Some seemed to be mug shots of John Wayne Gaycie. Was that a subtle political statement? Are capitalists eating the poor? Is it a call to action? Is it an expression of a bit of sarcasm?

One day, we noticed one particular example of this subcategory of graffiti that had been created on what had been a post office address label that was (in haste?) rather poorly stuck on an abandoned newspaper dispenser box. We carefully removed the fresh example of folk art and took it back to the World’s Laziest Journalist news organization headquarters. If these labels are hard to scrape off their location, does that mean that original examples are desirable collectables? Who collects them? How do they acquire them?

We went to Fantastic Comics, in Berkeley CA, and 1 AM art gallery in San Francisco in an effort to track down more facts about this art trend. The more we learned, the bigger the topic seemed to become. While we were out and about trying to tack down the story, we were missing time when we could have been dispensing opinions online about some recent high profile celebrity sexual escapades such as the Ricky Nixon and St. Kilda schoolgirl scandal. (Do a search on Google News for that exoteric bit of Australian celebrity gossip.)

We learned that the use of quickly applied pre-made examples of graffiti is called “slap art” or “sticker bombing.”

Painting a mural sized graffiti painting takes time; slapping a label on a hard surface, doesn’t.

Using spray paint cans to create graffiti can mean some sever problems if the artists are caught en flagrante delicto and their artistic efforts are construed as constituting vandalism. There can be major problems with any offense involving the spray can school of graffiti art. The legal penalties for putting up slap art are not (we are told) as stringent.
You do the math.

Several more time consuming attempts to gather more information, such as trying to get contact information about the leading practitioners of slap art, only produced enough of a feint trail to indicate that it would take a lot more work to get an interview with either Broke or Euro. (You want to talk to Banksy? Fergedaboudit.) Since graffiti artist don’t often seek publicity in the pages of People magazine, that reluctance is precisely what would make a story in the Sunday editon of the New York Times so appealing to the aforementioned assignment editor.

Obviously being out in the sunshine and fresh air (what ever happened to the news coverage of the readings for nuclear fall-out downwind from the disaster in Japan?) is preferable to sitting in a dingy writer’s hovel at a computer pounding out some sarcastic snarky remarks about the teabaggers’ (wet) dream ticket of Palin-Bachman for the Republicans in 2012 (where would the lefties be with regard to gender equality and that pair?).

[Would it be shameless bragging to repeat the anecdote about the time the guy who would become Time magazine’s White House correspondent entered my apartment in Marina del Rey and exclaimed: “My god, Bob, it is a hovel!”?]

Isn’t a unique individual initiative story with some trend spotting in Art, much more commendable than an anemic example of me too-ism wolf-pack punditry?

What if an online columnist combined into one story all this information: Congress is considering giving the President the power to declare war, a recent article by Semour Hersh in the New Yorker magazine suggesting that some intelligence agencies are cherry picking information that will indicate that Iran’s nuclar program is a threat to the USA, and Brad Friedman’s continuing efforts to undermine his audience’s confidence in the reliability of the electronic voting machines?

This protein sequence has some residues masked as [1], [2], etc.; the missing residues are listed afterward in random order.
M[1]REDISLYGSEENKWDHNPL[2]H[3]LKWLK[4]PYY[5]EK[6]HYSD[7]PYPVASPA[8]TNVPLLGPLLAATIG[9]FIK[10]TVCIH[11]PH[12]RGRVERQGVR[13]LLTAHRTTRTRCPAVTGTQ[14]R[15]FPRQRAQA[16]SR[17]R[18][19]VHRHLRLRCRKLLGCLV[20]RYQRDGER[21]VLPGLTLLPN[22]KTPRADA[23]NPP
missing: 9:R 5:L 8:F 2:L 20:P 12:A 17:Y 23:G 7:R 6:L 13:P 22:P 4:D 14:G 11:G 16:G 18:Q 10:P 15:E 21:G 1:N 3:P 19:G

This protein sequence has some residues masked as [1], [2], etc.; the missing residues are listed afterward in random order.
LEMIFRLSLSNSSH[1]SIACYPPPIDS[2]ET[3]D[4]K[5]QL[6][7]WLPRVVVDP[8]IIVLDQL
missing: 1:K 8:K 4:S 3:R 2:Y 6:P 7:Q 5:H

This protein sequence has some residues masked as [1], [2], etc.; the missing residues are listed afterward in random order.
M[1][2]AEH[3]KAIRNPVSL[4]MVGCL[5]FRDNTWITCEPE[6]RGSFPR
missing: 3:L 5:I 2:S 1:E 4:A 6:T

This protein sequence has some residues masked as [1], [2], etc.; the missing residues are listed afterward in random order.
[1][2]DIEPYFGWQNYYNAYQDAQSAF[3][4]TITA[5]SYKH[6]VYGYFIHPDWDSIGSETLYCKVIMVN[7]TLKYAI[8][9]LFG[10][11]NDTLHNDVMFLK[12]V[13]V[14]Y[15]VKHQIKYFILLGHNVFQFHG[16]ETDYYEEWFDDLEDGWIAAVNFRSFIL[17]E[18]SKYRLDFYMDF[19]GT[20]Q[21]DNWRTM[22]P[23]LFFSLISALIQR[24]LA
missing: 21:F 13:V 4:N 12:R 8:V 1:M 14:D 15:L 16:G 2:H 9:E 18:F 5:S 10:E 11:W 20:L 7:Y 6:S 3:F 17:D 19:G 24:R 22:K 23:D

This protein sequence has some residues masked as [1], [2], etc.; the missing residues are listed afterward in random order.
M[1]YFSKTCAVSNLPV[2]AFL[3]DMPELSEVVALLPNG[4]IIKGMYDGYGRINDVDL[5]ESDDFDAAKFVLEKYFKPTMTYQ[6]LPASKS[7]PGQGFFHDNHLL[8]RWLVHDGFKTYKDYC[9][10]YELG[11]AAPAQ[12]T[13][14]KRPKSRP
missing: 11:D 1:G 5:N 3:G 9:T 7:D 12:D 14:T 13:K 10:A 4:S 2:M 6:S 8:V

What if such a hypothetical endeavor ultimately became a remarkably accurate forecast about JEB’s role in the Story of the Bush Dynasty in American History? If that happened, wouldn’t the lone but perceptive pundit ultimately get many main stream media employment offers?

Berkeley CA has a large much respected school of journalism, so it isn’t surprising to find a wide assortment of used books for sale that offer an insider’s close up look at the collapse of America’s free press. How could there be that many books offering that idea while America is lulled into a false sense of being well informed by a tsunami of Fox Political Propaganda?

Has Journalism disintegrated into a farce where obedience to the political policy of the corporate masters is more important than “truth, Justice and the American way”? Don’t the corporate owners prefer an obedient worker who will unquestioningly follow orders rather than a high maintenance rogue who gets it right? Ostracism to the Internets’ Siberia is its own reward? What does that mean?

Andy Rooney, who is best known for his commentary on CBS TV’s Sixty Minutes program, has been quoted (Masters of the Air by Donald L. Miller Simon & Schuster hardback page 121) as saying: “the worst kind of censorship has always been the kind that newspaper people impose on themselves.”

Now, the disk jockey will play “Stuck on you,” the Drop-kick Murphy hit “Fuck you – I’m drunk” (did that get a lot of airplay?) and the unreleased music project known as the Rolling Stones’ contractual obligation album.

We have to go do some fact finding about the rumor that Banksy is teaching economics classes at a well known institution of higher learning in the San Francisco bay area. Have a “know when to run, know when to freeze” type week.